Zimbabwe’s tobacco rebounds amide worries over health, labor

HARARE, Zimbabwe (AP) — Zimbabwe, Africa’s biggest tobacco grower and one of the world’s top exporters of the nicotine leaf, has opened its selling season for the crop amide pledges to fight deforestation and child labor in response to pressure from rights groups, environmentalists and international buyers.

Tobacco is on a rebound in this southern African nation where production plummeted from a peak of 260 million kilograms (290,000 tons) in 1998 to less than 50 million kilograms (60,000 tons) a decade later following the eviction of several thousand white farmers who accounted for the majority of growers.

In recent years Zimbabwe has rapidly increased the size of its crop, regaining its spot as one of the world’s top five exporters of tobacco. It exported just over 200 million kilograms (220,000 tons) of tobacco in 2021, according to the Tobacco Industry Marketing Board.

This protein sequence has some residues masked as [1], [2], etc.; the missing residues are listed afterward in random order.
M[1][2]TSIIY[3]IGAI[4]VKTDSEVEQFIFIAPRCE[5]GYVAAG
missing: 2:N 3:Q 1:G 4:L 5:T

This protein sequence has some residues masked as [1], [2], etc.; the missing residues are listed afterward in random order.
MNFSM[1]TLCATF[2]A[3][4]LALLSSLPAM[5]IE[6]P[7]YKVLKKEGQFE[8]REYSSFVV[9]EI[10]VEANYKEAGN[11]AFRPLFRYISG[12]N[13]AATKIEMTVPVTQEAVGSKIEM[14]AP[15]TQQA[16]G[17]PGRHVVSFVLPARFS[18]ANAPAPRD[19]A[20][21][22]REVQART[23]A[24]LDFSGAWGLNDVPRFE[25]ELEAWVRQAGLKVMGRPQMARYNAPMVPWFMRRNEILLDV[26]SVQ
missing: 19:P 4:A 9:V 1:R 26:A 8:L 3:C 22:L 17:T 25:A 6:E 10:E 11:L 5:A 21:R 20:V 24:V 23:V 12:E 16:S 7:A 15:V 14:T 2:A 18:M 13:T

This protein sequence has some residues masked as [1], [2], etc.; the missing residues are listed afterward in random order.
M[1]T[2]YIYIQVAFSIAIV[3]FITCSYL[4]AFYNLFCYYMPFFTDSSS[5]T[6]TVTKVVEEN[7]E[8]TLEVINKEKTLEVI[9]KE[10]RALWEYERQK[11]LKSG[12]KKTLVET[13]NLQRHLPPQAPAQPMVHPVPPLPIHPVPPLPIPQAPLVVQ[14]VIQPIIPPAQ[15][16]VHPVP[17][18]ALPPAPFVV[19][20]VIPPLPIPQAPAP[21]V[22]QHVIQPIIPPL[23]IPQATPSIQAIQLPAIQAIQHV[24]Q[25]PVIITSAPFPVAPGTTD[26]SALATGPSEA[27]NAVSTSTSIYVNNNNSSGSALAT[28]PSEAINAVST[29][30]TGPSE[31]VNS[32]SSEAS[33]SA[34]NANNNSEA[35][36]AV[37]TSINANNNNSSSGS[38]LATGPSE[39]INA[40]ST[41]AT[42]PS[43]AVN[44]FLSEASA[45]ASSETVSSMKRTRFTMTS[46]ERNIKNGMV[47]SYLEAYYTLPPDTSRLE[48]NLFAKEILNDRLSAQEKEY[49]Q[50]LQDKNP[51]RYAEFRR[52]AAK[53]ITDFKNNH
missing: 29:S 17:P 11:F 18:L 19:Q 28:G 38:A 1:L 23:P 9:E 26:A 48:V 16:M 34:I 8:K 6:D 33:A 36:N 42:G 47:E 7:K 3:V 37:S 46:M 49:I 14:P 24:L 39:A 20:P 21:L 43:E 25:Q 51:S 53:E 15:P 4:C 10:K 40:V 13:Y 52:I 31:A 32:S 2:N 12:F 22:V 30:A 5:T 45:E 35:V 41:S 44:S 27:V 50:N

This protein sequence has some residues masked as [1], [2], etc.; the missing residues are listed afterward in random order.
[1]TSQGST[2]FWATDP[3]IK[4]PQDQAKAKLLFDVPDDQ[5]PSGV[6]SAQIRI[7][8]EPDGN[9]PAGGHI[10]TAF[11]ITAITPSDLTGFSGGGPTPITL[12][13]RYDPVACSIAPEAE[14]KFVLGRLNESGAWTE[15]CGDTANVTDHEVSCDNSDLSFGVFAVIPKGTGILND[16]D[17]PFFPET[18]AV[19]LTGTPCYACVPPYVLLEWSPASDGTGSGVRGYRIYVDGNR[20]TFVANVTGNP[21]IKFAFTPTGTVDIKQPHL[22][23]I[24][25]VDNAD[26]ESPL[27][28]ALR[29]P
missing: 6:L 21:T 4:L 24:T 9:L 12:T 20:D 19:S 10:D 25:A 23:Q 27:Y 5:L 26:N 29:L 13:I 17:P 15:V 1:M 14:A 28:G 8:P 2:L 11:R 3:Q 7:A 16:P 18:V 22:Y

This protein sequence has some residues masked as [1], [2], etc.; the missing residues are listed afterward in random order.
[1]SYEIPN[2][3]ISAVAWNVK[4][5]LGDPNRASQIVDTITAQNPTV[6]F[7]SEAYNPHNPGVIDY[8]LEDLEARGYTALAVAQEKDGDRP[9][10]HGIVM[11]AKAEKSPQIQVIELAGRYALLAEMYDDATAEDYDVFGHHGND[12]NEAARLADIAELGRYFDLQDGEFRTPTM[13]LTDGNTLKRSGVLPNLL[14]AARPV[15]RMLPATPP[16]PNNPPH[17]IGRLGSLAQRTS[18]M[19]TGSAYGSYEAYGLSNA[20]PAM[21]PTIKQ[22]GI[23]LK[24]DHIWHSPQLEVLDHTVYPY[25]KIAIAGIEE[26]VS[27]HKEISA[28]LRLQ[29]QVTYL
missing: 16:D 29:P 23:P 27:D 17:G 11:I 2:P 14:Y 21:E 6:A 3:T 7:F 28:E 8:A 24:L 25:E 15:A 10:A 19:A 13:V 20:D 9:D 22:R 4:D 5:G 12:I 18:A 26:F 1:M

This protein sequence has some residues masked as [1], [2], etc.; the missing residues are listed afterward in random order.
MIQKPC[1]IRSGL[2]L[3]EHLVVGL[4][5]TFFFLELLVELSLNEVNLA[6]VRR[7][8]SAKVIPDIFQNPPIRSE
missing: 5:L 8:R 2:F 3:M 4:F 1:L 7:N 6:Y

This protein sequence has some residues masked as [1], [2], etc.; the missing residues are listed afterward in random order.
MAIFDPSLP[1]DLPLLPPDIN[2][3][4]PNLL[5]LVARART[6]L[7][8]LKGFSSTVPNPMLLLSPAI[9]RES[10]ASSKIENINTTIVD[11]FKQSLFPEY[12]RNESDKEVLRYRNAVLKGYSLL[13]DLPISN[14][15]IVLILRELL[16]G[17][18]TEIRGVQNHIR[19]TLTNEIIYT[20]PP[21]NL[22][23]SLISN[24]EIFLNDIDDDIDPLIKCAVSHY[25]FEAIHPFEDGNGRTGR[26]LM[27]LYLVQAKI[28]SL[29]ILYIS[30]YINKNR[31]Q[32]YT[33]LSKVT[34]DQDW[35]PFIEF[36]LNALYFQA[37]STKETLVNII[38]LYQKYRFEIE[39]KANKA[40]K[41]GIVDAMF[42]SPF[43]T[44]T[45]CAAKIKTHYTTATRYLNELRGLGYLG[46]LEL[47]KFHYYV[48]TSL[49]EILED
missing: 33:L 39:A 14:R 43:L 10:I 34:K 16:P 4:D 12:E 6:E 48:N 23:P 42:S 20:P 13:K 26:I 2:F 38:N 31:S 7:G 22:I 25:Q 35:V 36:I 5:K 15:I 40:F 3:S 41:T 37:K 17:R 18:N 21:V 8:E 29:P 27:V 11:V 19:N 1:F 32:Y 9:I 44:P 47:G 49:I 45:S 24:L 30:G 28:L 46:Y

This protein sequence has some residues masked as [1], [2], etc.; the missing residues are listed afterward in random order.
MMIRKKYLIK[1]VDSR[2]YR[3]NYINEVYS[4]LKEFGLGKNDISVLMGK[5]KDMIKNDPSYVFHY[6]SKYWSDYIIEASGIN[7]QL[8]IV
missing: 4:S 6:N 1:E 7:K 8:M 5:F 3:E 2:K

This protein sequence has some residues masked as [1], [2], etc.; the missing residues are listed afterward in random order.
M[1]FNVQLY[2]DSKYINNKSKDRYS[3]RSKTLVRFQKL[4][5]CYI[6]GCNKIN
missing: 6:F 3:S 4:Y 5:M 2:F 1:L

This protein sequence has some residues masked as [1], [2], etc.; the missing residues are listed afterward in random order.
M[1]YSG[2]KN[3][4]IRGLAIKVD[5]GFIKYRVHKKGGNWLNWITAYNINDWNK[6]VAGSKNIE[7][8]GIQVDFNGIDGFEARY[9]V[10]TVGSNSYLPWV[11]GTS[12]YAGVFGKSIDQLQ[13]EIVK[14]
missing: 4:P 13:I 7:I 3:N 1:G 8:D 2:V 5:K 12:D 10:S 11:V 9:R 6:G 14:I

This year’s crop is expected to be about 10% and 15% smaller due to unfavorable weather, according to one of the country’s biggest merchants TSL Limited.


Tobacco is one of Zimbabwe’s biggest earners of foreign currency alongside minerals such as gold and funds sent by Zimbabweans living outside the country. Tobacco earned Zimbabwe about $1.2 billion in exports last year and the government would like to see that increase “into a $5 billion industry by 2025,” Agriculture Minister Anxious Musuka said at the opening of the tobacco auction season at the end of March.

The government hopes to encourage an increase in the size of the tobacco crop to 300 million kilograms (330,000 tons) annually by providing more local funding to farmers, Musuka said.

With tobacco’s proven role in causing cancer, international marketers are urging Zimbabwe to avoid any other controversy by producing the crop in ways that don’t harm the environment or use child labor.

Most of Zimbabwe’s tobacco is exported to Asian countries, with China the largest single buyer.

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